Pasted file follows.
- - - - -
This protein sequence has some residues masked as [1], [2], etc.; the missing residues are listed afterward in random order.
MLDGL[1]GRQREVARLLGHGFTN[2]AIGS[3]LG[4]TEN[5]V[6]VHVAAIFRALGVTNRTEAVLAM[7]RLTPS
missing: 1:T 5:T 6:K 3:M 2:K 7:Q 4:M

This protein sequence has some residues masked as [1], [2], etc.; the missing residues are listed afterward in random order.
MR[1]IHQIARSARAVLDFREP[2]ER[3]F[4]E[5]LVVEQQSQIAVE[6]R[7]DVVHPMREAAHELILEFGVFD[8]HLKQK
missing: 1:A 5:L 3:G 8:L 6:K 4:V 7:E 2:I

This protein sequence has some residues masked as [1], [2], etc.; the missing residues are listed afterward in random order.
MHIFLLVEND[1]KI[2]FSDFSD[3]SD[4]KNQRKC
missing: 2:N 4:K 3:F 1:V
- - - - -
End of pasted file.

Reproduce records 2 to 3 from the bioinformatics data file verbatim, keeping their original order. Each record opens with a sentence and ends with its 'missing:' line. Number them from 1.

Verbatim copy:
This protein sequence has some residues masked as [1], [2], etc.; the missing residues are listed afterward in random order.
MR[1]IHQIARSARAVLDFREP[2]ER[3]F[4]E[5]LVVEQQSQIAVE[6]R[7]DVVHPMREAAHELILEFGVFD[8]HLKQK
missing: 1:A 5:L 3:G 8:L 6:K 4:V 7:E 2:I

This protein sequence has some residues masked as [1], [2], etc.; the missing residues are listed afterward in random order.
MHIFLLVEND[1]KI[2]FSDFSD[3]SD[4]KNQRKC
missing: 2:N 4:K 3:F 1:V